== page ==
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business reporter Michael Janda

ASX gains strongly as RBA confirms it will 'reconsider' a rates pause in April — as it happened

Banks lead US stocks higher amid bailout optimism, as the ASX recovered most of yesterday's fall, with energy and mining companies leading. Follow it all as it happened with ABC specialist business reporters as these stories happened on our live blog. 

Disclaimer: this blog is not intended as investment advice.

Key events

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Live updates

Here's where we are sitting at 5pm AEDT

By Emilia Terzon

  • ASX 200: +0.8% to 6,955 points
  • All Ords: +0.8% to 7,142 points
  • Australian dollar: -0.3% at 66.96 US cents
  • Nikkei (Monday close): -1.4% to 26,946 points
  • Hang Seng: +0.7% to 19,140 points
  • Shanghai: +0.3% to 3,245 points
  • Dow Jones: +1.2% to 32,245 points
  • S&P 500: +0.9% to 3,952 points
  • Nasdaq: +0.4% to 11,676 points
  • FTSE: +0.9% to 7,404 points
  • EuroStoxx 600: +1% to 441 points
  • Brent crude: -1% to $US73.08/barrel
  • Spot gold: +0.2% to $US1,982/ounce
  • Iron ore: -3.9% to $US125.70/tonne
  • Bitcoin: -0.6% to $US27,898

ASX breaks its losing streak as RBA hints at rate pause

By Emilia Terzon

The top performing stock today was New Hope.

It's a tidy metaphor for the inkling of optimism in the ASX 200 today, after days of trading down on financial markets woe.

The benchmark closed 0.8 per cent higher.

Same with the All Ords.

Nine of 11 sectors ended higher with consumer goods the best performing sector.

ASX sectors at close on Tuesday. (ASX 200)

We'll see you all again tomorrow!

Andrew Forrest woos nickel shareholders

By Rachel Pupazzoni

Key Event


It's Rachel Pupazzoni (resident hi-vis reporter with the business team) coming to you with some news on Andrew Forrest's bid to buy up a Western Australian nickel miner, Mincor Resources.

Andrew Forrest, the man who started one of our biggest iron ore miners, Fortescue Metals Group, has instructed his private investment business, Wyloo Consolidated Investments, to buy up Mincor's shares.

Wyloo is already the largest shareholder of Mincor, with 19.9 per cent of its shares.

Mr Forrest has had his eyes on nickel for a long time (avid business news followers and fellow sandgropers may remember his failed attempt to start Anaconda Nickel in the early 2000's).

He's also been eyeing off nickel more recently because it is kind of the metal du jour - it's used in so many things, notably electric vehicles, of which we're seeing a lot more demand for. (I wrote about the growing demand for nickel last year and I'll link that story below).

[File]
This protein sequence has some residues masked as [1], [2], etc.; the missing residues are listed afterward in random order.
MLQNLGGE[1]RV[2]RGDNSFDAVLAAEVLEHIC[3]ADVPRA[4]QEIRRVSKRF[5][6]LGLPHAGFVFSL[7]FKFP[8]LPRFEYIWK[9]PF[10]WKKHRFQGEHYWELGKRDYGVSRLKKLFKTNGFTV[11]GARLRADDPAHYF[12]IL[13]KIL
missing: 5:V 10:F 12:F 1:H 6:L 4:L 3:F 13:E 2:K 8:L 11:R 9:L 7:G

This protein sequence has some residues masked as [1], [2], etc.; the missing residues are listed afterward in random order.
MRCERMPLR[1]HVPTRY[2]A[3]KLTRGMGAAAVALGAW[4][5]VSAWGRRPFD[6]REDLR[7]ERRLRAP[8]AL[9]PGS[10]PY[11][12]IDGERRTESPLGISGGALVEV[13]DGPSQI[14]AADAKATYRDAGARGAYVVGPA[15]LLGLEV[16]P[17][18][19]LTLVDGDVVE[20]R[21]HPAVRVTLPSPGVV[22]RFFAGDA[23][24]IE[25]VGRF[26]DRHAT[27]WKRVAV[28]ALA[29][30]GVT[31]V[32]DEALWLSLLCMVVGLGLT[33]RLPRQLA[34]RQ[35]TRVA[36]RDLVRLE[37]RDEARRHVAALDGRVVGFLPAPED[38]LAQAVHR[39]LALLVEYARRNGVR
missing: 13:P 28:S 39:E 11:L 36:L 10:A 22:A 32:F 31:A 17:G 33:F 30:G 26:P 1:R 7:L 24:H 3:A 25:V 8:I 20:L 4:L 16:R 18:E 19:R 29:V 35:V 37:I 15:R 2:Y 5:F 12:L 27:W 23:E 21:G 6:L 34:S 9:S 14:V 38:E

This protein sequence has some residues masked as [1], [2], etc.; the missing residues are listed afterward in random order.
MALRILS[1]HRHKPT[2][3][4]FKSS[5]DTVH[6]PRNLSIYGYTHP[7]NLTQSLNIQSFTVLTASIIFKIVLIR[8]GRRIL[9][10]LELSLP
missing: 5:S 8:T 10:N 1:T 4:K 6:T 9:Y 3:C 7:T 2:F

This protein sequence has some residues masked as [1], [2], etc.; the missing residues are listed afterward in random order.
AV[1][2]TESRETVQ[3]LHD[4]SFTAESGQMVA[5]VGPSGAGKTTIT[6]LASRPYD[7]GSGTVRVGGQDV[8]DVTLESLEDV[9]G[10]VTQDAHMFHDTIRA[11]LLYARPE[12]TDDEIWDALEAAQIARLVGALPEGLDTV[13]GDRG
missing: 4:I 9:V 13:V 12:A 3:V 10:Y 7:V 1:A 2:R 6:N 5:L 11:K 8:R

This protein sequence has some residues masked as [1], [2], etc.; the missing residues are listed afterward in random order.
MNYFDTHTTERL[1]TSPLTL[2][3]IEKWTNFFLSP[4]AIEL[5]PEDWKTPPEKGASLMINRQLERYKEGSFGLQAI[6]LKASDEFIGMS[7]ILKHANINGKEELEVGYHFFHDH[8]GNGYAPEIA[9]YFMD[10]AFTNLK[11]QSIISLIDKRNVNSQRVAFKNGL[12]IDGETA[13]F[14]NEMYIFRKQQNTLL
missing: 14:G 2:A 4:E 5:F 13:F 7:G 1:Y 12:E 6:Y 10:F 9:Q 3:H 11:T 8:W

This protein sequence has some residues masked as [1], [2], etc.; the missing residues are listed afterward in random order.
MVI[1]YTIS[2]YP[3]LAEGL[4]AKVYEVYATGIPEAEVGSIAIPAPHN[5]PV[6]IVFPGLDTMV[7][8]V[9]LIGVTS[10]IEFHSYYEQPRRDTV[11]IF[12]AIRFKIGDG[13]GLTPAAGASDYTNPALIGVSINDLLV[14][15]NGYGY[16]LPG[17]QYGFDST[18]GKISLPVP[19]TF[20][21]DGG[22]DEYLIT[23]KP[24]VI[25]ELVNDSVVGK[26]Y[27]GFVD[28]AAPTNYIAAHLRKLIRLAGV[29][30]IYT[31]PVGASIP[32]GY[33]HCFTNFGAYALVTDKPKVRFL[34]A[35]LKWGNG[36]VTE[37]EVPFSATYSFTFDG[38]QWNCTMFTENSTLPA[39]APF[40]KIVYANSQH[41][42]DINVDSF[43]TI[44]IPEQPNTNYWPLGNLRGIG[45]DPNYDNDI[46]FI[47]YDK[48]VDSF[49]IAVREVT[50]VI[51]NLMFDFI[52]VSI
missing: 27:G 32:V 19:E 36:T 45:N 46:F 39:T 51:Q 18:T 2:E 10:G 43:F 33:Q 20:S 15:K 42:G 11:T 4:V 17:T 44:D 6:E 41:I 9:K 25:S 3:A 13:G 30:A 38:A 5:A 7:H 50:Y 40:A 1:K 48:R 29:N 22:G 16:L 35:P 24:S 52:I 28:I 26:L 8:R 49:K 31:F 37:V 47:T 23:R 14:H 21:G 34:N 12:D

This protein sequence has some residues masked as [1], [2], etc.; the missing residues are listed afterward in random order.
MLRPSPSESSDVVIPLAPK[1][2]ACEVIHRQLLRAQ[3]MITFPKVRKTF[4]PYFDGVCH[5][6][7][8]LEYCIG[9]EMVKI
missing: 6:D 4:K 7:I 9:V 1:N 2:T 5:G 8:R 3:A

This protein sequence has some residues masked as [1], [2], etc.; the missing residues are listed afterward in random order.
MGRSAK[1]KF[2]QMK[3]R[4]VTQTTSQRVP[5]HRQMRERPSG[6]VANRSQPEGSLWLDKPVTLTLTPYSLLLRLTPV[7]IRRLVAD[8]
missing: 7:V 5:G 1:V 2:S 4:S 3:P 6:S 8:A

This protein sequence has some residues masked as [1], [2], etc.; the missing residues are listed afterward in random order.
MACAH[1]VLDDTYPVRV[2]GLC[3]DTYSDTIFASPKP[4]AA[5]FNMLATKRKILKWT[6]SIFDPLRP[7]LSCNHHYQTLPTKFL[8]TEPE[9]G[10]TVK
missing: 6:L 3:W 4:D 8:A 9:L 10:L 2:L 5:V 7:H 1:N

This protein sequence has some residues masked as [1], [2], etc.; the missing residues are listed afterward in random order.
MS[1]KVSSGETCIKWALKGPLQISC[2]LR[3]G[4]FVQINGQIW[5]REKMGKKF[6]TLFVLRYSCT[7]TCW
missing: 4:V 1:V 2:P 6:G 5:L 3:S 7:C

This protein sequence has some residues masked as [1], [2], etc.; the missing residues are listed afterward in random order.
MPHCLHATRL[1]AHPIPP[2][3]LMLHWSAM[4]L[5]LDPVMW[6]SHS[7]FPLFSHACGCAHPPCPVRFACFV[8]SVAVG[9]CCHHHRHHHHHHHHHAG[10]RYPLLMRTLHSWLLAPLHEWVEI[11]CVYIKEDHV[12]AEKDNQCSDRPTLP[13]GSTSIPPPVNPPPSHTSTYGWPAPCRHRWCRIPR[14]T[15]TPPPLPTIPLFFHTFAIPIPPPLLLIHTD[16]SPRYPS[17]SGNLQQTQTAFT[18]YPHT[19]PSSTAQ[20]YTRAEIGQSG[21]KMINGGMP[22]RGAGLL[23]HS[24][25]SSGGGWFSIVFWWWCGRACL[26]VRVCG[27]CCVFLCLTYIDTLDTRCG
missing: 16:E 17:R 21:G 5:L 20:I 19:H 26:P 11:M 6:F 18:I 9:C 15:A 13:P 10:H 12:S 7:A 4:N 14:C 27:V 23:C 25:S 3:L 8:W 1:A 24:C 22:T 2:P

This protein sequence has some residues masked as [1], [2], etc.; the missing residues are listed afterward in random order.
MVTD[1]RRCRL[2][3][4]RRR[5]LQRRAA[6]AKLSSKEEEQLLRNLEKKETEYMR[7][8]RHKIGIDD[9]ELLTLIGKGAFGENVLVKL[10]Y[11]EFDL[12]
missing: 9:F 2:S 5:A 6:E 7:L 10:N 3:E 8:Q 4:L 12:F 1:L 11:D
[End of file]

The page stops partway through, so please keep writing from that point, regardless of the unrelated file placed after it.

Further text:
BHP Nickel West is the biggest producer of nickel in Australia, in fact Mincor supplies its nickel to BHP for processing and selling to overseas customers.

So this hostile attempt by Mr Forrest - where he is offering Mincor shareholders $1.40 a share - quite a reduction on the $2.79 Mincor shares topped out at in April last year, though an improvement on the value Mincor shares ended yesterday's trade (at $1.04 each), will have BHP Nickel West boss Jessica Farrell's eyes keenly tuned.

This could prompt a takeover offer from BHP for Mincor.

Speaking of takeovers, BHP is currently waiting on Oz Minerals shareholders to accept its takeover offer to buy that mining company (which has copper - a mineral in hot demand - and gold assets in South Australia and WA.)

The other big nickel player here, is IGO.

We could be on the cusp of a bidding war for Mincor.

Mincor has issued a statement to the ASX, with chief executive officer Gabrielle Iwanow advising shareholders not to take any action, until Mincor Directors make a formal recommendation.

Mincor shares closed today above the $1.40 Wyloo offer price.

Fewer homes for sale equals higher prices: CoreLogic

By Michael Janda

A new note from CoreLogic's research director Tim Lawless on the seller's strike in the residential property market.

"This year 8,721 new listings were added to the market in 'Week 11' (March 11-19), down 27.3% compared to the same time last year, and 21.3% below the previous five-year average.

"So far in 2023 new listings nationally have been tracking 18.0% below 2022 levels."

Ouch, that's bad news for real estate agents.

It's also not great news for those trying to find a place to buy — I was just speaking to someone on the weekend who had been looking in Sydney without success for the best part of a year.

But, according to Lawless, it's been good news for those who have decided to sell now.

"The lower than average flow of fresh stock added to the market is likely to be a key factor supporting housing values.

"For the past month, CoreLogic's Daily Home Value Index (HVI) has shown in some cities a lack of new stock has stemmed the decline in values.

"Sydney housing values in particular are up 0.9% over the past 28 days just as the volume of new listings falls almost 40% year-on-year. It's a similar story for Melbourne, Perth and Brisbane where housing values are edging slightly higher, or have steadied."

The same does not apply in Hobart, Darwin or Canberra, where listings are up on the five-year average.

Downer facing class action over allegedly misleading shareholders

By Emilia Terzon

Maurice Blackburn is investigating whether to lodge a class action lawsuit against ASX-listed company Downer EDI.

The company that manages leading infrastructure projects, including bridges, roads and energy, is being accused by the law firm of causing a share price plunge.

Maurice Blackburn says it is investigating whether Downer "engaged in deceptive and misleading conduct and breached its continuous disclosure obligations".

The case dates back to late December and then again in February, when the company informed the market of its performance and revenue.

Its stock dropped suddenly both times.

The law firm's principle Miranda Nagy says the company's disclosures appeared to shock the market, and they allege Downer didn't do enough to disclose issues.

"The market can only operate properly if investors know what they are buying," they said.